Following the release of the expounded rules for telecommuting, the country’s largest labor group urged more companies to implement the work-from-home (WFH) scheme to boost the productivity of their operations.
The Trade Union Congress of the Philippines (TUCP) said the newly released Department Order (DO) No. 237 of the Department of Labor and Employment (DOLE) further clarifies the provisions of the Telecommuting Act, which makes its implementation easier.
“Anchoring telecommuting programs on voluntariness and mutual consent, the revised IRR [Implementing Rules and Regulations] ensure that this alternative work scheme will proceed with the rights, wages, and benefits of our workers safeguarded,” TUCP President Raymond C. Mendoza said in a brief statement issued last Monday.
The labor leader noted telecommuting would help both employers and workers cope with the effects of the pandemic and the spiking prices of oil and basic commodities.
“Certain studies discovered that working from home has the potential of further increasing productivity. Further, the contribution of the benefits of improved work-life balance and the flexibility afforded by this alternative work scheme to an employee’s productivity and well-being cannot be understated,” Mendoza said.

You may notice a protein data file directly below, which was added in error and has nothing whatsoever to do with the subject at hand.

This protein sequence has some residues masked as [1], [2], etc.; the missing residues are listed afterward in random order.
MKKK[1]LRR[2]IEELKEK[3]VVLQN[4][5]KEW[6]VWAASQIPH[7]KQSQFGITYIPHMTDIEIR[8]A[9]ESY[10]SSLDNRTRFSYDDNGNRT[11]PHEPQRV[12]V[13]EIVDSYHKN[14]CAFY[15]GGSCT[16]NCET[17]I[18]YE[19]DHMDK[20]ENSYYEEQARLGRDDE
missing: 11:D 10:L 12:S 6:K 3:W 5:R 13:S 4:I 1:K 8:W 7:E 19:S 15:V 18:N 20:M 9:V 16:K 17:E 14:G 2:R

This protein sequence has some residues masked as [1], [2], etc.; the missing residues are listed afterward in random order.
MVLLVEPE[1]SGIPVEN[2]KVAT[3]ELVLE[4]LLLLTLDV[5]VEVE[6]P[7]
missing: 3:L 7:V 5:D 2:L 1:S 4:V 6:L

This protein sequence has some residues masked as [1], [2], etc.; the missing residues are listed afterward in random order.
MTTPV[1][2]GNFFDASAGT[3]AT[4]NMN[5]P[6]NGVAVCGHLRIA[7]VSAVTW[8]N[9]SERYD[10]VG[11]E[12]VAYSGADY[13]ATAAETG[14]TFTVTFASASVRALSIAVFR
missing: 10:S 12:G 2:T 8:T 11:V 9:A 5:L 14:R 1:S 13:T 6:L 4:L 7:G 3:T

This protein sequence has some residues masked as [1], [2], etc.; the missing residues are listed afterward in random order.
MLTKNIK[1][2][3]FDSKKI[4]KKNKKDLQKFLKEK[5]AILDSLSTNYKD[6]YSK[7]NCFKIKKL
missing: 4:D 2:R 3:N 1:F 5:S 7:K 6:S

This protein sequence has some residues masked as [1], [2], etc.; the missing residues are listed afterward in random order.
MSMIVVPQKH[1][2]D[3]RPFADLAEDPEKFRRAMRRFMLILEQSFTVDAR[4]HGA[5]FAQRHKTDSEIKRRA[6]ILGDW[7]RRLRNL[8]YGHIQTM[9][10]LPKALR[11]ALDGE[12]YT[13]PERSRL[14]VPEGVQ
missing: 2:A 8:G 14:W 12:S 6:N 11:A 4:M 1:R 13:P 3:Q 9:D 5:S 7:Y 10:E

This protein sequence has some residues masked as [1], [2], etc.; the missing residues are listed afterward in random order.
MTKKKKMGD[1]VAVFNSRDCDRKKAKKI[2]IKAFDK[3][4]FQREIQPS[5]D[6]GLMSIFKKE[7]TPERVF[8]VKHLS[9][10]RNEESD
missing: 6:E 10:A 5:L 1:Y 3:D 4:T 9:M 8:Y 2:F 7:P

Under DO 237, DOLE expounded on the responsibilities of employers in implementing telecommuting, which includes shouldering the facilities, equipment and supplies of their workers in an “alternative work place.”
It also said telecommuting workers will not be considered as “field personnel” only if their actual hours of work can be determined with reasonable certainty by their employer.
The order also reiterated the provisions of its original version such as ensuring telecommuting workers will have the same rights and benefits as their counterparts, who are working in offices.
“TUCP urges employers to properly implement these provisions and for DOLE to regularly evaluate their implementation to ensure that the welfare of our workers, especially those working in alternative workplaces, are not taken for granted,” Mendoza said.